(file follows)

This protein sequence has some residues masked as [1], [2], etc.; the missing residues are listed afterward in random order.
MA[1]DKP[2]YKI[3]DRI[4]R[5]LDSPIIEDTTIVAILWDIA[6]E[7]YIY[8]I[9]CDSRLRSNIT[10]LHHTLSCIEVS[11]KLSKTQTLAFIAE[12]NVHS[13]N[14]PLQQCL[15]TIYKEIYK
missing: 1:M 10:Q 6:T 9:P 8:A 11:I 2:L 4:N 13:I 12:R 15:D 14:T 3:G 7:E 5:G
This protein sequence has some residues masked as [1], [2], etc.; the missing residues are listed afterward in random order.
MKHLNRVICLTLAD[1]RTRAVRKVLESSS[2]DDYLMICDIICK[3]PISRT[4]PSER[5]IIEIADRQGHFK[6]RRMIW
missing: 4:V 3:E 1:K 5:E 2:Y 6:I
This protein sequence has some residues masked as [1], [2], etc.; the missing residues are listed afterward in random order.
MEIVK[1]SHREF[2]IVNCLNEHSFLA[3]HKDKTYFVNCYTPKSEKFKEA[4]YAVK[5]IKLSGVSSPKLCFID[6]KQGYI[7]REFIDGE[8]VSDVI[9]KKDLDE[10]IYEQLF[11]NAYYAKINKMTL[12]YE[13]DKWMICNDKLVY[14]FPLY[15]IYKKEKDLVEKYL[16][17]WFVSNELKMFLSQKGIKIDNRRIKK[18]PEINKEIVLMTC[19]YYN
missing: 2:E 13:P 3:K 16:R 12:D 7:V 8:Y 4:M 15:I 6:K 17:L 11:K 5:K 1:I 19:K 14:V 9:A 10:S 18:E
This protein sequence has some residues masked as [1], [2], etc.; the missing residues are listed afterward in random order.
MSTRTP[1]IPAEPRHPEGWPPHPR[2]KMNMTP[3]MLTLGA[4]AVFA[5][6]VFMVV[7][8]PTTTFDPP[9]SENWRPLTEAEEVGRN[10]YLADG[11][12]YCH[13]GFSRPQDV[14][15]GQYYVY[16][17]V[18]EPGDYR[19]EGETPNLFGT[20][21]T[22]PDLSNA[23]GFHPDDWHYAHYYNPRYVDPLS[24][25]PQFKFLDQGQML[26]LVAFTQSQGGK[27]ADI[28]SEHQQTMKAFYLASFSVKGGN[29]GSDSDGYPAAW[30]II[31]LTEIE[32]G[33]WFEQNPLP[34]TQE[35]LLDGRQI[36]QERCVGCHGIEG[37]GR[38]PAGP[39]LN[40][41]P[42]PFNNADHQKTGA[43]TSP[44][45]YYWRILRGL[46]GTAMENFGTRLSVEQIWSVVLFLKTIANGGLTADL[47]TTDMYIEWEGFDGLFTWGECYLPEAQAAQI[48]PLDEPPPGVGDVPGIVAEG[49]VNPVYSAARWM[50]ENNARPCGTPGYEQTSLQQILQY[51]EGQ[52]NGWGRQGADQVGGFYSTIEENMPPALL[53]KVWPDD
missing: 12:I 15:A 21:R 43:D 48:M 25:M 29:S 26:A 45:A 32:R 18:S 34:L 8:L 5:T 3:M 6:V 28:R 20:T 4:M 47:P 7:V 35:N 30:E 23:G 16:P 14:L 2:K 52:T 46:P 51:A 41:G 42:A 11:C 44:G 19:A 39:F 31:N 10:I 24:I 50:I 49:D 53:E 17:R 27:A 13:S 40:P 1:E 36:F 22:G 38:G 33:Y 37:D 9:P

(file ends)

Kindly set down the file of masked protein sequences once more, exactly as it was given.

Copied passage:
This protein sequence has some residues masked as [1], [2], etc.; the missing residues are listed afterward in random order.
MA[1]DKP[2]YKI[3]DRI[4]R[5]LDSPIIEDTTIVAILWDIA[6]E[7]YIY[8]I[9]CDSRLRSNIT[10]LHHTLSCIEVS[11]KLSKTQTLAFIAE[12]NVHS[13]N[14]PLQQCL[15]TIYKEIYK
missing: 1:M 10:Q 6:T 9:P 8:A 11:I 2:L 4:N 13:I 12:R 15:D 14:T 3:G 7:E 5:G
This protein sequence has some residues masked as [1], [2], etc.; the missing residues are listed afterward in random order.
MKHLNRVICLTLAD[1]RTRAVRKVLESSS[2]DDYLMICDIICK[3]PISRT[4]PSER[5]IIEIADRQGHFK[6]RRMIW
missing: 4:V 3:E 1:K 5:E 2:Y 6:I
This protein sequence has some residues masked as [1], [2], etc.; the missing residues are listed afterward in random order.
MEIVK[1]SHREF[2]IVNCLNEHSFLA[3]HKDKTYFVNCYTPKSEKFKEA[4]YAVK[5]IKLSGVSSPKLCFID[6]KQGYI[7]REFIDGE[8]VSDVI[9]KKDLDE[10]IYEQLF[11]NAYYAKINKMTL[12]YE[13]DKWMICNDKLVY[14]FPLY[15]IYKKEKDLVEKYL[16][17]WFVSNELKMFLSQKGIKIDNRRIKK[18]PEINKEIVLMTC[19]YYN
missing: 2:E 13:P 3:K 16:R 12:D 7:V 8:Y 4:M 15:I 6:K 17:L 11:K 5:K 1:I 19:K 14:V 9:A 10:S 18:E
This protein sequence has some residues masked as [1], [2], etc.; the missing residues are listed afterward in random order.
MSTRTP[1]IPAEPRHPEGWPPHPR[2]KMNMTP[3]MLTLGA[4]AVFA[5][6]VFMVV[7][8]PTTTFDPP[9]SENWRPLTEAEEVGRN[10]YLADG[11][12]YCH[13]GFSRPQDV[14][15]GQYYVY[16][17]V[18]EPGDYR[19]EGETPNLFGT[20][21]T[22]PDLSNA[23]GFHPDDWHYAHYYNPRYVDPLS[24][25]PQFKFLDQGQML[26]LVAFTQSQGGK[27]ADI[28]SEHQQTMKAFYLASFSVKGGN[29]GSDSDGYPAAW[30]II[31]LTEIE[32]G[33]WFEQNPLP[34]TQE[35]LLDGRQI[36]QERCVGCHGIEG[37]GR[38]PAGP[39]LN[40][41]P[42]PFNNADHQKTGA[43]TSP[44][45]YYWRILRGL[46]GTAMENFGTRLSVEQIWSVVLFLKTIANGGLTADL[47]TTDMYIEWEGFDGLFTWGECYLPEAQAAQI[48]PLDEPPPGVGDVPGIVAEG[49]VNPVYSAARWM[50]ENNARPCGTPGYEQTSLQQILQY[51]EGQ[52]NGWGRQGADQVGGFYSTIEENMPPALL[53]KVWPDD
missing: 12:I 15:A 21:R 43:D 48:M 25:M 29:S 26:A 45:A 32:R 18:S 34:L 8:L 5:T 3:M 6:V 28:R 20:T 4:M 47:P 7:V 35:N 30:E 23:G 16:P 14:L 2:K 52:T 46:P 51:A 41:G 42:A 11:C 44:G 19:A 39:F 31:N 10:I 24:I 50:I 49:D 53:E 17:R 27:A 13:S 40:P 1:E 36:F 22:G 38:G 33:Y 37:D 9:P